About a week ago, the U.S Environmental Protection Agency (EPA) submitted a cooperative agreement to continue work with the National Pesticide Information Center (1). This five-year co-op is set to provide up to $1 million annually to the organization’s research. Some would think that this is another way the government is trying to use money for pointless research that in no way affects the average joe, but this is not true. To truly understand it, knowing what pesticides are and their effects on both the environment and people are necessary.
What are pesticides?
When hearing this word, most will probably think of the sprays that kill the bothersome weeds in the lawn. These are, in fact, a form of some of the common pesticides that are used by people. The easiest way to break down what they are is to understand the etymology of the word itself. The suffix, “-cide,” comes from the Latin word that means “to kill”, which is understandable considering what pesticides are (2). Taking this into account, the literal meaning of the word is to kill pests.
What are pesticides used for?
There are many different types of pesticides, each of which have specific purposes. Some are made to kill a certain species. Some are made to regulate growth. The specific type of pesticide this article started with was the herbicide, which are used to control weeds. Another form of pesticides are insect growth regulators. This specific type of insecticide is used to influence young insects’ growth and reproduction (2). These two are just common examples of pesticides, as there are many more variations with different targets.
How is food affected by pesticides?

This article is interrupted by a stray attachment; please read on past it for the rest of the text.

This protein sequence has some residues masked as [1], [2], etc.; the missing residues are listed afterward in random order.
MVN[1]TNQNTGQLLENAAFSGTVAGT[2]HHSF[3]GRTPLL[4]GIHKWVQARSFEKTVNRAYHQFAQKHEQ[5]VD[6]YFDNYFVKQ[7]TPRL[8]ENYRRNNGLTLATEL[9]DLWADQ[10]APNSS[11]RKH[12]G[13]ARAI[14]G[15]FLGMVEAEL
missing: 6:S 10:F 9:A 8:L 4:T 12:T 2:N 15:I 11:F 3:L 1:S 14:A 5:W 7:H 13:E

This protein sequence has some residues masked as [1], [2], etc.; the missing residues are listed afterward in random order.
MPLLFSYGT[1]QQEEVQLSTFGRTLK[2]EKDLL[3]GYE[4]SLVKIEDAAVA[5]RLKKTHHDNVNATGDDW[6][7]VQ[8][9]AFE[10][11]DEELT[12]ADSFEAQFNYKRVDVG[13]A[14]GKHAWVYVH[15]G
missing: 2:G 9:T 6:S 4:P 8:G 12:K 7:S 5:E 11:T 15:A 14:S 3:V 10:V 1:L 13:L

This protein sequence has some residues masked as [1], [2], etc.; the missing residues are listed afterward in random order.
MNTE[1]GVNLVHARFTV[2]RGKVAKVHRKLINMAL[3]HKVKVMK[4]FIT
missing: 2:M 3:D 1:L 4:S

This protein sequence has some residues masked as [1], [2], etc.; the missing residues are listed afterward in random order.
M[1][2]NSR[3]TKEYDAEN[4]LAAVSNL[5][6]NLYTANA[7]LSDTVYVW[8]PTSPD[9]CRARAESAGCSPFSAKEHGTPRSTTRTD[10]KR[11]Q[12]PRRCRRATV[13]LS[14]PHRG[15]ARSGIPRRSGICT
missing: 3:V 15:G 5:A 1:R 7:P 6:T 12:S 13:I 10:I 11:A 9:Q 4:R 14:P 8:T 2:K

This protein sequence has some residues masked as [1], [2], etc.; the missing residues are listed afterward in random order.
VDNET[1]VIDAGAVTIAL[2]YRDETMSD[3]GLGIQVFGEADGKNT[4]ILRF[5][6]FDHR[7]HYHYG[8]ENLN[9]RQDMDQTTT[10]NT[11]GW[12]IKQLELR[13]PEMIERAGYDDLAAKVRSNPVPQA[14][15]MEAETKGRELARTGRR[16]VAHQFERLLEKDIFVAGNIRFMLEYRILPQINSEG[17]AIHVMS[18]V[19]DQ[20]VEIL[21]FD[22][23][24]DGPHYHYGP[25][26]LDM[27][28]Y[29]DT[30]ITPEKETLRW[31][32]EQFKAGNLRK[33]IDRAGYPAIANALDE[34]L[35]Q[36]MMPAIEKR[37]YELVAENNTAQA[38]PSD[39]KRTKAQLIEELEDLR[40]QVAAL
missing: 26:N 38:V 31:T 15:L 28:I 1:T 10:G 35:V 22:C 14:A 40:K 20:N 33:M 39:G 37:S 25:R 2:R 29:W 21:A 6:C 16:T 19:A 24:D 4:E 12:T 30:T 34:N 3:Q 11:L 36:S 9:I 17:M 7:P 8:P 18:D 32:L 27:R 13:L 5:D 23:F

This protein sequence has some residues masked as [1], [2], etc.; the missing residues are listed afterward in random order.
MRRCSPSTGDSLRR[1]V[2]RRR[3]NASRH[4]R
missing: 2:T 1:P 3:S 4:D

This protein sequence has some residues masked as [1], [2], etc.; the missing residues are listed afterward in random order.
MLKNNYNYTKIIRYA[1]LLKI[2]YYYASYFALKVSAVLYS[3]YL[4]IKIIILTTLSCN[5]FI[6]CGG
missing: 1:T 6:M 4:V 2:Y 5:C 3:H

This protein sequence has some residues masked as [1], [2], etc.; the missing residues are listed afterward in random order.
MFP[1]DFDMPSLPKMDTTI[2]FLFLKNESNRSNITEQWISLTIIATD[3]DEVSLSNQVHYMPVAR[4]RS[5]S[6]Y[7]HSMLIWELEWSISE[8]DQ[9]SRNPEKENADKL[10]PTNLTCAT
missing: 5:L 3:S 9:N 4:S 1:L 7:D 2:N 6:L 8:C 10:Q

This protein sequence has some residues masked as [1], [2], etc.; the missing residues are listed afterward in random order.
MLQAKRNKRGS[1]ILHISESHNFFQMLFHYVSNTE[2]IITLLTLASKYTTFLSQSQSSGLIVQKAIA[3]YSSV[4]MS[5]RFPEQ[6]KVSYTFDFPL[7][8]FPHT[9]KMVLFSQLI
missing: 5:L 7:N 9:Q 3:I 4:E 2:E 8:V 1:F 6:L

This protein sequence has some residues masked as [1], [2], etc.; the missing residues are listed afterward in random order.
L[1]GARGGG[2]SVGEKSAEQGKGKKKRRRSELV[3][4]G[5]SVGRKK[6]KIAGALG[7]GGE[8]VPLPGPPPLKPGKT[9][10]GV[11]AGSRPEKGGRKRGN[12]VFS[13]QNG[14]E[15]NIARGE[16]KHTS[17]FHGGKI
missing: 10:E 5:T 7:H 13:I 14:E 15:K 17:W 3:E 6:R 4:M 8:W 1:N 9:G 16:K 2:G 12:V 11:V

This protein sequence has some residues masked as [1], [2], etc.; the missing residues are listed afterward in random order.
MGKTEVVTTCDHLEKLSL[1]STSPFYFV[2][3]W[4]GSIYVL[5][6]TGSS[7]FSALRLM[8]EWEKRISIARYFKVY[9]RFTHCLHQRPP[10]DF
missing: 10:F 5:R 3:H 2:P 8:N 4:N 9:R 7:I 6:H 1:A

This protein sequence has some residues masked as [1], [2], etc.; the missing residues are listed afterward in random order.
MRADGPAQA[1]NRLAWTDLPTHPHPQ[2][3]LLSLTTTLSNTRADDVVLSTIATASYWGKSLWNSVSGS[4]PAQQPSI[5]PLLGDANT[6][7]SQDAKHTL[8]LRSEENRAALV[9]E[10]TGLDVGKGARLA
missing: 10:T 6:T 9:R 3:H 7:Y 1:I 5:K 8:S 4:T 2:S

Since they are used for unwanted pests such as weeds and insects, pesticides can easily get into fresh produce. By way of wind or water, these pest killers can affect more than just their targeted crop (3). They get into the soil and are absorbed by plants. Since they are in the plants, they can be consumed by animals and people.
What is the impact on human health?
Made to kill, pesticides can have some harmful impacts on humans. Long time exposure to these chemicals can cause a myriad of symptoms. These can range from headaches to liver diseases to nerve damage (3). Being exposed to these multiple chemicals in food can have a toll on people.
All of the short and long term effects of pesticides aren’t fully known. More knowledge is needed to understand them. Continuing to put resources into understanding the environmental and health results can only bring more good. For more information on this matter, visit http://npic.orst.edu.
(1) “EPA Solicits Proposals for a Cooperative Agreement to Conduct the National Pesticide Information Center (NPIC).” EPA, Environmental Protection Agency, 29 May 2018, http://www.epa.gov/pesticides/epa-solicits-proposals-cooperative-agreement-conduct-national-pesticide-information.
(2) “Types of Pesticides.” National Pesticide Information Center, npic.orst.edu/ingred/ptype/index.html.
(3) Hicks, Bridget. “Agricultural Pesticides and Human Health.” Teach the Earth, Carleton College, 14 Nov. 2016, serc.carleton.edu/NAGTWorkshops/health/case_studies/pesticides.html.